Why not wait and verify what Aaron Nelson actually said, before getting into a lather about it.

Also, As a father of three, I have no problem finding Scott Maitland's comments in today's CHN believable.

Mary--do you think progressives have an economic message to get across? I'm still trying to figure out what a progressive is, so the "petty bourgeois" vs "bourgeoisie" discussion is way over my head. What I do know is that a lot of folks in this community act against their own economic self interest and our elected officials don't really help curb that behavior. If you shop outside of the county, your sales tax goes to that other county. Since we have no shopping here, we don't get sales tax from outside. Therefore our property taxes are higher. And yet, we all go to Durham to shop at the Walmart or the Target--an act that appears to be a money saver but the revenue lost by Roses or other local businesses will eventually factor into the higher property tax equation. Its a circular problem that needs to stop immediately.

I don't want Walmart here for a whole slew of reasons. But I do want our elected officials and our town staffs to get off their duffs and come up with an economic development plan that is consistent with the demographics, history, and, dare I say values, of Orange County.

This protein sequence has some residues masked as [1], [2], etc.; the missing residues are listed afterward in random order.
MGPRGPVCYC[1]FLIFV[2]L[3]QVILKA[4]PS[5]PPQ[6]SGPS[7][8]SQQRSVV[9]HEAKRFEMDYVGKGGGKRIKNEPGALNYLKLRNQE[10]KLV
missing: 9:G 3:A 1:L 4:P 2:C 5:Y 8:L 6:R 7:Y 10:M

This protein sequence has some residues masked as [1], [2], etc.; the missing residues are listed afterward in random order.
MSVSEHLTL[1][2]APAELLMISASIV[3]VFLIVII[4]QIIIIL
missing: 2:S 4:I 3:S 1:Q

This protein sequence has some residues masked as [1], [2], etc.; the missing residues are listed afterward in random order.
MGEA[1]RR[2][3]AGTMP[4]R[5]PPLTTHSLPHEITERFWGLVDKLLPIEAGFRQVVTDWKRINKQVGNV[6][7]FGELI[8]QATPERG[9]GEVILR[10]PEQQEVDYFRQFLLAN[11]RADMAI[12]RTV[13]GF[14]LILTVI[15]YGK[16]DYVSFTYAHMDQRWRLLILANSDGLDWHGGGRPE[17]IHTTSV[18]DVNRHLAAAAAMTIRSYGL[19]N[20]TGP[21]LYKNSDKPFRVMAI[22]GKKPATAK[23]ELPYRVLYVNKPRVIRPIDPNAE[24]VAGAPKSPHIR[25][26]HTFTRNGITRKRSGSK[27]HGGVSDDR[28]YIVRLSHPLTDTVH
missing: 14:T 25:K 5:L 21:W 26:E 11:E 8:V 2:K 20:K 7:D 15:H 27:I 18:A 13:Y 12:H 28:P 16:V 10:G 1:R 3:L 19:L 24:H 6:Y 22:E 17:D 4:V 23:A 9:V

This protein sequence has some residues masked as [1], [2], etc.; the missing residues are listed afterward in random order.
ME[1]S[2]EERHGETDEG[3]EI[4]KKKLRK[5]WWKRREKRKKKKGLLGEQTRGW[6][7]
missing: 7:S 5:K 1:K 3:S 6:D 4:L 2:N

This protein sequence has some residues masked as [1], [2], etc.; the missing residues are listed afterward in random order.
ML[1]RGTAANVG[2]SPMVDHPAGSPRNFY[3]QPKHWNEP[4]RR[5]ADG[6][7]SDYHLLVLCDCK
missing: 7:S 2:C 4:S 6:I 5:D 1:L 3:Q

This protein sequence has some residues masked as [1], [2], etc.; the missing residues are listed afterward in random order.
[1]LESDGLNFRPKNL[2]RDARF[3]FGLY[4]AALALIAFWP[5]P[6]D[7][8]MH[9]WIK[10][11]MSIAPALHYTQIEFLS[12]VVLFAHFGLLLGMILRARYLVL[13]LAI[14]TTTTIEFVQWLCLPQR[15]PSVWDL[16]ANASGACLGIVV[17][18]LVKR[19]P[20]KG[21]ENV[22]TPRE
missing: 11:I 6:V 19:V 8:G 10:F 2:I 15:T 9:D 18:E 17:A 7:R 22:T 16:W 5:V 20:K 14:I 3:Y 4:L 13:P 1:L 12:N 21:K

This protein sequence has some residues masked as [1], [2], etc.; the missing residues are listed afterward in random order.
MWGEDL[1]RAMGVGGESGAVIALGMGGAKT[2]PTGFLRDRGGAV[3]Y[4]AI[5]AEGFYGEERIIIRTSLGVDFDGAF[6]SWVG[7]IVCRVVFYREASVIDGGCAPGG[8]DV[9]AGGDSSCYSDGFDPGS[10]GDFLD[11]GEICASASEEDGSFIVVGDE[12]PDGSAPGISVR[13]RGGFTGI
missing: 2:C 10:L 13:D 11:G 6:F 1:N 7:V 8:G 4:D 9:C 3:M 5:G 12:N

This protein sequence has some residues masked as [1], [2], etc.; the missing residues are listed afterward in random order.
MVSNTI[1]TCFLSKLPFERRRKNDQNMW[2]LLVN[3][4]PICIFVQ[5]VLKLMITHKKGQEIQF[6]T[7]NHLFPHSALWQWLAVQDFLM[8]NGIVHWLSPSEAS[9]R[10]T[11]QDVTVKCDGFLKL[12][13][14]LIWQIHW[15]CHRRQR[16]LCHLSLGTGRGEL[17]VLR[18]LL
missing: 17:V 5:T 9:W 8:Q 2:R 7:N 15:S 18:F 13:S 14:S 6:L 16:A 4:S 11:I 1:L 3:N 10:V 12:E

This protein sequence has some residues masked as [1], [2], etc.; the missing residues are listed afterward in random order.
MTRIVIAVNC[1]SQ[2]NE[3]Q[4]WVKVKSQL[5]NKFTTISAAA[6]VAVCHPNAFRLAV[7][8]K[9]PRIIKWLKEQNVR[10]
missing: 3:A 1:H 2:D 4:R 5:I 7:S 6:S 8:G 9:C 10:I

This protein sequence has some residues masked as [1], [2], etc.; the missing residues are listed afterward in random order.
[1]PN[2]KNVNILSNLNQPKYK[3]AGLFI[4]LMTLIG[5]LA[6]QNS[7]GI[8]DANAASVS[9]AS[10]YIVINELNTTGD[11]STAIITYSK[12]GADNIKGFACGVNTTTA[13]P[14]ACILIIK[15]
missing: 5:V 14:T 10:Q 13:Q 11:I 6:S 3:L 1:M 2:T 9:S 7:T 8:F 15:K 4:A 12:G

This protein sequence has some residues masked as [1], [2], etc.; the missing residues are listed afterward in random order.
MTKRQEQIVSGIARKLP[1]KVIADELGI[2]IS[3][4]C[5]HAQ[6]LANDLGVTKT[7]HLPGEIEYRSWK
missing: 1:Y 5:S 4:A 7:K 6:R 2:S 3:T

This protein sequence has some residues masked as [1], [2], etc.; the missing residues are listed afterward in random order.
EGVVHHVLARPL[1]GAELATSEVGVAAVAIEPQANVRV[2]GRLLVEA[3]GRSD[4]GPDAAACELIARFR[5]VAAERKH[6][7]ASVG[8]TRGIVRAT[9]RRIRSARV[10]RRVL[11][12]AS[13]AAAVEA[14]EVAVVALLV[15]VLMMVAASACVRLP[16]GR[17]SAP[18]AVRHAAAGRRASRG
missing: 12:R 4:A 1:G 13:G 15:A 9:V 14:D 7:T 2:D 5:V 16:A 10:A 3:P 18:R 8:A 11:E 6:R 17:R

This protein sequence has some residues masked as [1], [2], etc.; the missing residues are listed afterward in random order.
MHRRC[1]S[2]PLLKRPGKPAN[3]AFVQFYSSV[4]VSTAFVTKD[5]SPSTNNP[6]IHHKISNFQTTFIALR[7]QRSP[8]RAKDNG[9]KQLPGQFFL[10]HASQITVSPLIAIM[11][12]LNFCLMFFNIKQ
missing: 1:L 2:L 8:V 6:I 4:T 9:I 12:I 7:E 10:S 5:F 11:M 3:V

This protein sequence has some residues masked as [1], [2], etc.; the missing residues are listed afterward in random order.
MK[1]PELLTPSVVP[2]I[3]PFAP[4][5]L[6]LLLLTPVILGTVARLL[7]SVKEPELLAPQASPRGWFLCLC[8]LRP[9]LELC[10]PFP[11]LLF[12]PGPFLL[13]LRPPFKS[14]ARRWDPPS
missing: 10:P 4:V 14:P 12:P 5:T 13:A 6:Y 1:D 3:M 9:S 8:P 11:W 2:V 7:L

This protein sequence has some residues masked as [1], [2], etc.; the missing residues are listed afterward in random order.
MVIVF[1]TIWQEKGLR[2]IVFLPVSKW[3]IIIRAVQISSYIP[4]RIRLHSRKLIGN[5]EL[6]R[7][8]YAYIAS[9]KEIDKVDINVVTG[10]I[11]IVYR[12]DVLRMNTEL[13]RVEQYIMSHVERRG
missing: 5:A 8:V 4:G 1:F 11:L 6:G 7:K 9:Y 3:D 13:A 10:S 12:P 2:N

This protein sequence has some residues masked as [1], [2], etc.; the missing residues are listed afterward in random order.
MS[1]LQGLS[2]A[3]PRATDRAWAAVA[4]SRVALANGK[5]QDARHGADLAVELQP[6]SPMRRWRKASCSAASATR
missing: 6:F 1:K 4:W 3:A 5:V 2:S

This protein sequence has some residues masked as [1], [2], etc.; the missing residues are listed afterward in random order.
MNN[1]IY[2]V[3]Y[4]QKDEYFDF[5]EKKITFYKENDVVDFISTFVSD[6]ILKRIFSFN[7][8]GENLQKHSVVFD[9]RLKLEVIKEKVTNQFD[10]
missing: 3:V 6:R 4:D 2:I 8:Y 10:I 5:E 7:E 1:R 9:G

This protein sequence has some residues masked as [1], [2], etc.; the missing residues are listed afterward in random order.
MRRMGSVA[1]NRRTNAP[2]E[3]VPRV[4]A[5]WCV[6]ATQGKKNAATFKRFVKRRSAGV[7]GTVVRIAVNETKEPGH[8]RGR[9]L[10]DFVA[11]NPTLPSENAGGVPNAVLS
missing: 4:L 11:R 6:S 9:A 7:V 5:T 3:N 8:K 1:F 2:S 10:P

issues (are those the same as progressive issues)?

Regarding "exploiting . . . destroying":

Hang on, there.
Schultz specifically said in his article that those were NOT Aaron Nelson's words --- that he was paraphrasing.

Terri Buckner wrote:

But I do want our elected officials and our town staffs to get off their duffs and come up with an economic development plan that is consistent with the demographics, history, and, dare I say values, of Orange County.

Terri, the Orange County Economic Development Commission has developed a strategic plan that was recently approved by the Orange County Commissioners. I could be mistaken, but most of the Orange County Commissioners consider themselves to be "progressive". I *assume* they would not have approved a strategic plan that was non-"progressive".

Regarding Scott Maitland's well thought column about leaf blowers and the unintended consequences of "killing commercial development in Chapel Hill", it reminds me of another column written by John Hood:

Enough, already. City governments exist to perform basic public functions that cannot be performed by the residents themselves or in voluntary commerce, neighborhoods, and associations. They do not exist to develop land, decide a community's industry mix, take money from movie-lovers to give to sports-lovers, or plan our lives for us. Otherwise, every "solution" will become another problem, the solving of which will cost us more money and more freedom.